Thymus-derived, natural CD4+CD25+ regulatory T cells can educate peripheral CD4+CD25- cells to develop suppressive activity by poorly understood mechanisms. TGF-β has IL-2-dependent costimulatory effects on alloactivated naive, human CD4 + T cells and induces them ex vivo to become potent contact-dependent, cytokine-independent suppressor cells. In this study, we report that CD4+CD25+ cells are the targets of the costimulatory effects of IL-2 and TGF-β. These cells do not divide, but, instead, greatly increase the numbers of CD4+CD25- cells that become CD25+ cytokine-independent suppressor cells. These CD4+CD25+ regulatory cells, in turn, induce other alloactivated CD4+CD25- cells to become potent suppressor cells by mechanisms that, surprisingly, require both cell contact and TGF-β and IL-10. The suppressive effects of these secondary CD4 +CD25+ cells depend upon TGF-β and IL-10. Moreover, both the naive CD4+ cells induced by IL-2 and TGF-β to become suppressor cells, and the subsequent CD4+CD25- cells educated by them to become suppressors express FoxP3. We suggest that the long-term effects of adoptively transferred natural-like CD4 +CD25+ regulatory cells induced ex vivo are due to their ability to generate new cytokine-producing CD4+ regulatory T cells in vivo.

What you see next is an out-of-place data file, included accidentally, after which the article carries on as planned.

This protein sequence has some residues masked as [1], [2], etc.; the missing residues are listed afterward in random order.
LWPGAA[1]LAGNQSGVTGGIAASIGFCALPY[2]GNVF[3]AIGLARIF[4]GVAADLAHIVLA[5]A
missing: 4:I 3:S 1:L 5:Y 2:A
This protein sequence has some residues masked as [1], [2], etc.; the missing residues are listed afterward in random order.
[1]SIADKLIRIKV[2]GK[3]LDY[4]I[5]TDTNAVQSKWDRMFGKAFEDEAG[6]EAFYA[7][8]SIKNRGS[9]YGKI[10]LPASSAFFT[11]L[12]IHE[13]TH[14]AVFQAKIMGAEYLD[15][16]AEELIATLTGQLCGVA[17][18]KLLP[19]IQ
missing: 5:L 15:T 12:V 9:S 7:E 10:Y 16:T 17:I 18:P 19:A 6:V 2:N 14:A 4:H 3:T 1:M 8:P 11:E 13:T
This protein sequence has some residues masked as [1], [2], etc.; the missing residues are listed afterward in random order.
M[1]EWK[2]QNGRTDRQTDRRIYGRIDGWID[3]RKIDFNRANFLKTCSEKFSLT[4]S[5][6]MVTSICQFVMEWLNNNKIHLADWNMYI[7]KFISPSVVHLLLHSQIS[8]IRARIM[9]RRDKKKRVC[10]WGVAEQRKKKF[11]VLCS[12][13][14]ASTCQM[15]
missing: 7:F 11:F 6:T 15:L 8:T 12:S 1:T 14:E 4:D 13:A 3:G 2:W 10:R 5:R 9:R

|Original language||English (US)|
|Number of pages||9|
|Journal||Journal of Immunology|
|Publication status||Published - May 1 2004|
All Science Journal Classification (ASJC) codes